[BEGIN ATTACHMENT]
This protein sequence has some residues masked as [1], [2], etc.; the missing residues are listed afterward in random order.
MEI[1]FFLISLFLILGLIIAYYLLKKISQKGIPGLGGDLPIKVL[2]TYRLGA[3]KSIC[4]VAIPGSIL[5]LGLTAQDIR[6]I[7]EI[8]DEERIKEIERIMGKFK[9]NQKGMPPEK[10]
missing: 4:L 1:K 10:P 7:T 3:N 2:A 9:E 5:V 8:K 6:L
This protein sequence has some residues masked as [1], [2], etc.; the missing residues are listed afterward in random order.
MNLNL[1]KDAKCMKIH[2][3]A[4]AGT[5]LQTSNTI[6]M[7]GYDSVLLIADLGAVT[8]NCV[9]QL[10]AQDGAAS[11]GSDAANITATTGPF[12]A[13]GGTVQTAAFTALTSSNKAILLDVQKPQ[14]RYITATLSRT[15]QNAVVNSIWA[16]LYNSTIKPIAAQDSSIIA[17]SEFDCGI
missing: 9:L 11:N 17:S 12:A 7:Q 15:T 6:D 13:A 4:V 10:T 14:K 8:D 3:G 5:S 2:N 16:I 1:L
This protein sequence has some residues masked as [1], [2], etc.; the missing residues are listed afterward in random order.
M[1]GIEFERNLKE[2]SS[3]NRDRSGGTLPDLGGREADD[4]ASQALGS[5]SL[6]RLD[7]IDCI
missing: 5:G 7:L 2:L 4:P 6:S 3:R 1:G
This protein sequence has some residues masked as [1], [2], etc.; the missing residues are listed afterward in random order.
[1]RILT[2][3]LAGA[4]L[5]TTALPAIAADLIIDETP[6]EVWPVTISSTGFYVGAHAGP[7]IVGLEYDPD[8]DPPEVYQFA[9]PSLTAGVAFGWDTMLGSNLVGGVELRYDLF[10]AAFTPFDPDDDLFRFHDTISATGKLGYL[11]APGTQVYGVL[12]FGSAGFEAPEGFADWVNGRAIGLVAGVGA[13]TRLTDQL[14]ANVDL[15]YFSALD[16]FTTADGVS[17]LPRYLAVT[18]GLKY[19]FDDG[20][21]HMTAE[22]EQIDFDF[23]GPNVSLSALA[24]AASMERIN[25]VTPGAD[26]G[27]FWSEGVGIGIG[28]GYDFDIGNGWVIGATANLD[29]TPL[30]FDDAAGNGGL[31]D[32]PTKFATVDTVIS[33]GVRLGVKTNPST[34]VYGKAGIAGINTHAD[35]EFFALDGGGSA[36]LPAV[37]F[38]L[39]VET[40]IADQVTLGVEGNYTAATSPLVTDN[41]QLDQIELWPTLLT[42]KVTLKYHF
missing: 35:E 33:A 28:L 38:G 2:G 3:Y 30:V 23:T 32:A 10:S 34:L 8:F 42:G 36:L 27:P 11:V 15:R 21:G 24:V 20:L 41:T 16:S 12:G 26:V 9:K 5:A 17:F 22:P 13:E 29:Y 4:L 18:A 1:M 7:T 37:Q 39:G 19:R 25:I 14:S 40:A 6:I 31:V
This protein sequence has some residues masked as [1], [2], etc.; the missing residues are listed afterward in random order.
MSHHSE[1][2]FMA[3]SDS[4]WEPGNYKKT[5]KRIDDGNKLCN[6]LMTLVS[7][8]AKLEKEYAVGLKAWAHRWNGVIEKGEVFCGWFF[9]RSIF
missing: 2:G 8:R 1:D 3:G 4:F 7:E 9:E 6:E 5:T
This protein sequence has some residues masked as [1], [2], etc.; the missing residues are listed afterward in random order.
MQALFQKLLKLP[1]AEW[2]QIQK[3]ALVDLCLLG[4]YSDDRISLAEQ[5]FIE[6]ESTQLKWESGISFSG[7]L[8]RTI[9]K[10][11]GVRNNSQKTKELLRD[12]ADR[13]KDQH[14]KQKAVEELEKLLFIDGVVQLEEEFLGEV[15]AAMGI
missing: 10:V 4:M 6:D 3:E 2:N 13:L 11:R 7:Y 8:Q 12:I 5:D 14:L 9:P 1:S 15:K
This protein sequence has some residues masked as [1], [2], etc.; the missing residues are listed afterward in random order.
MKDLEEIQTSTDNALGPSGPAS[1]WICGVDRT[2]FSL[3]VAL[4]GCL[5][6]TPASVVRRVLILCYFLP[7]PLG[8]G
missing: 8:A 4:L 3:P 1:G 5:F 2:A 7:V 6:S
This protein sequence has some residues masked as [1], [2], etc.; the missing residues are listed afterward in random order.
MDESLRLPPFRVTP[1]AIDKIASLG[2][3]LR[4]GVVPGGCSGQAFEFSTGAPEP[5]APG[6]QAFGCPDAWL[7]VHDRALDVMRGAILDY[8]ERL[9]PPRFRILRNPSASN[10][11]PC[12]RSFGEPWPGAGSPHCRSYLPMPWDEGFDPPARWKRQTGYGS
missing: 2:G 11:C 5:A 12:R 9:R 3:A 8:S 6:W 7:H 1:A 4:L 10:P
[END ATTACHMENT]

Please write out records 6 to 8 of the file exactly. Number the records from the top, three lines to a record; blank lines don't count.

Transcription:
This protein sequence has some residues masked as [1], [2], etc.; the missing residues are listed afterward in random order.
MQALFQKLLKLP[1]AEW[2]QIQK[3]ALVDLCLLG[4]YSDDRISLAEQ[5]FIE[6]ESTQLKWESGISFSG[7]L[8]RTI[9]K[10][11]GVRNNSQKTKELLRD[12]ADR[13]KDQH[14]KQKAVEELEKLLFIDGVVQLEEEFLGEV[15]AAMGI
missing: 10:V 4:M 6:D 3:E 2:N 13:L 11:R 7:Y 8:Q 12:I 5:D 14:L 9:P 1:S 15:K
This protein sequence has some residues masked as [1], [2], etc.; the missing residues are listed afterward in random order.
MKDLEEIQTSTDNALGPSGPAS[1]WICGVDRT[2]FSL[3]VAL[4]GCL[5][6]TPASVVRRVLILCYFLP[7]PLG[8]G
missing: 8:A 4:L 3:P 1:G 5:F 2:A 7:V 6:S
This protein sequence has some residues masked as [1], [2], etc.; the missing residues are listed afterward in random order.
MDESLRLPPFRVTP[1]AIDKIASLG[2][3]LR[4]GVVPGGCSGQAFEFSTGAPEP[5]APG[6]QAFGCPDAWL[7]VHDRALDVMRGAILDY[8]ERL[9]PPRFRILRNPSASN[10][11]PC[12]RSFGEPWPGAGSPHCRSYLPMPWDEGFDPPARWKRQTGYGS
missing: 2:G 11:C 5:A 12:R 9:R 3:A 8:S 6:W 7:H 1:A 4:L 10:P